#249: Know Your Earworm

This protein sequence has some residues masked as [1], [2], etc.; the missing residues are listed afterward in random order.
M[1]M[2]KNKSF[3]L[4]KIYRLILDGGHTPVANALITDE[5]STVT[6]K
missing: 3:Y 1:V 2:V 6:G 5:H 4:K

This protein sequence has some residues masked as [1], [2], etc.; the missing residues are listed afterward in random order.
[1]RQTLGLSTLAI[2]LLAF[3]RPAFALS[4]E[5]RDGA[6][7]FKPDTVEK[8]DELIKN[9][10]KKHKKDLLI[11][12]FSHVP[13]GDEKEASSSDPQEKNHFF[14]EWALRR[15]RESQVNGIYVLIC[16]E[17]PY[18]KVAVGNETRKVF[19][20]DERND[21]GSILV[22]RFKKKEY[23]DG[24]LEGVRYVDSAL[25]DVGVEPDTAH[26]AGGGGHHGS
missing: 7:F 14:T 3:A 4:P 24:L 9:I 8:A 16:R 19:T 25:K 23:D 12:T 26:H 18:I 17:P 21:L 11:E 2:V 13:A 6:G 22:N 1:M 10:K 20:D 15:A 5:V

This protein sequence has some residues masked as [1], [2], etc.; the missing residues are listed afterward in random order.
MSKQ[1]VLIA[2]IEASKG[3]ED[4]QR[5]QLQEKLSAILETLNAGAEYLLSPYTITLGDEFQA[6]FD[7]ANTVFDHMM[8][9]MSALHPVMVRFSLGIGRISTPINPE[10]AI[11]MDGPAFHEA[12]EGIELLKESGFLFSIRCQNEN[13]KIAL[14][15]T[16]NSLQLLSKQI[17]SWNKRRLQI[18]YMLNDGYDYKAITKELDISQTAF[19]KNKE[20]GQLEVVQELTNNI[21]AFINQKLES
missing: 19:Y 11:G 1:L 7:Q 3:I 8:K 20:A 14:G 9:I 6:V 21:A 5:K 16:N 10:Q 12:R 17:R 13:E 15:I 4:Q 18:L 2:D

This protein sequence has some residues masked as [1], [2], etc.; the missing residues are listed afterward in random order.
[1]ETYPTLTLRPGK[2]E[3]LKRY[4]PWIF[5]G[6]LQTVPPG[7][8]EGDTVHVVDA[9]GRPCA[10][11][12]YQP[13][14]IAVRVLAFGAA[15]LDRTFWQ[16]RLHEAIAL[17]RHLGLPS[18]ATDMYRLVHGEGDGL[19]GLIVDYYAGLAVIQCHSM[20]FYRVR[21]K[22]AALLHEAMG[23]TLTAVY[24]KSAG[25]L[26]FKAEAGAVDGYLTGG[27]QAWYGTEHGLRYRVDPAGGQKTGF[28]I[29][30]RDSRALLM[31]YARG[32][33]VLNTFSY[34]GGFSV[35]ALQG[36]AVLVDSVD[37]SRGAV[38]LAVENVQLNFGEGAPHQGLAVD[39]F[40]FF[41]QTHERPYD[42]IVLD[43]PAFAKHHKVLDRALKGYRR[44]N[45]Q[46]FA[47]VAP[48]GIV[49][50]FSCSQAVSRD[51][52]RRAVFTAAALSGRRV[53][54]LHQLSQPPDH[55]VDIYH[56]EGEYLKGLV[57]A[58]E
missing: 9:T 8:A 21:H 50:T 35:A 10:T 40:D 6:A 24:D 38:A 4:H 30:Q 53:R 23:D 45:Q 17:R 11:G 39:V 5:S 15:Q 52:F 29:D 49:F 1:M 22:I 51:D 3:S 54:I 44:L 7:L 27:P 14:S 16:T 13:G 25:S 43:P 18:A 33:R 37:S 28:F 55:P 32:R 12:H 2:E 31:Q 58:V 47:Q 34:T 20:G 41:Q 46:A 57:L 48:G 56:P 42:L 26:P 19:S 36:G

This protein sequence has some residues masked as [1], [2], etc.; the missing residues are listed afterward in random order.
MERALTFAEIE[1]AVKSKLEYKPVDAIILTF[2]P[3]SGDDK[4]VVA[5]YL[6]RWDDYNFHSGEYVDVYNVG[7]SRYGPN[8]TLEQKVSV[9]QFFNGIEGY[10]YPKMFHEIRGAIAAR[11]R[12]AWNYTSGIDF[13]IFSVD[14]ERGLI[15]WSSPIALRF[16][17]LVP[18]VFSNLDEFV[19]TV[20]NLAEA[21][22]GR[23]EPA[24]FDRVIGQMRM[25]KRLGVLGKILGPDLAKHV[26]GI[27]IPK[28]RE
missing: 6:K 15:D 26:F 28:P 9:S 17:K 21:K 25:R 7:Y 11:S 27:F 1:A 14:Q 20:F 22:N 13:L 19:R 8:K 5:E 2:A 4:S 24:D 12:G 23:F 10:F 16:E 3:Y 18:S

Why does your dad love bluegrass while your sister moshes to hardcore? Why do you still have a soft spot for that cheesy rock ballad you danced to in middle school? The question of why we like the music we like is as eternal as it is maddening. In This Is What It Sounds Like, Susan Rogers and Ogi Ogas offer an answer. Today, Rogers is a cognitive neuroscientist and a professor at Berklee College of Music—but before that, she was Prince’s chief engineer for his 1984 album, Purple Rain, and remains one of the most successful female record producers of all time. She has spent decades learning to listen, and This Is What It Sounds Like is a primer for understanding the concept of our innate “listener profile”—the dimensions of a song that our brains respond to. The book is an invitation to tune into musical self-awareness, and a celebration of the music that makes us feel most like ourselves, whoever we are.Go beyond the episode:This Is What It Sounds Like: What the Music You Love Says About You by Susan Rogers and Ogi OgasListen along to all the songs in the book, including the ones sampled in this episodeJoin the global record pull“Meet the Shaggs” in Susan Orleans’s introduction to one of music’s strangest legendsPreviously in Listening 101 on Smarty Pants: learn how to love operaTune in every week to catch interviews with the liveliest voices from literature, the arts, sciences, history, and public affairs; reports on cutting-edge works in progress; long-form narratives; and compelling excerpts from new books. Hosted by Stephanie Bastek.Subscribe: iTunes • Feedburner • Stitcher • Google Play • AcastHave suggestions for projects you’d like us to catch up on, or writers you want to hear from? Send us a note: podcast [at] theamericanscholar [dot] org. And rate us on iTunes! Our theme music was composed by Nathan Prillaman.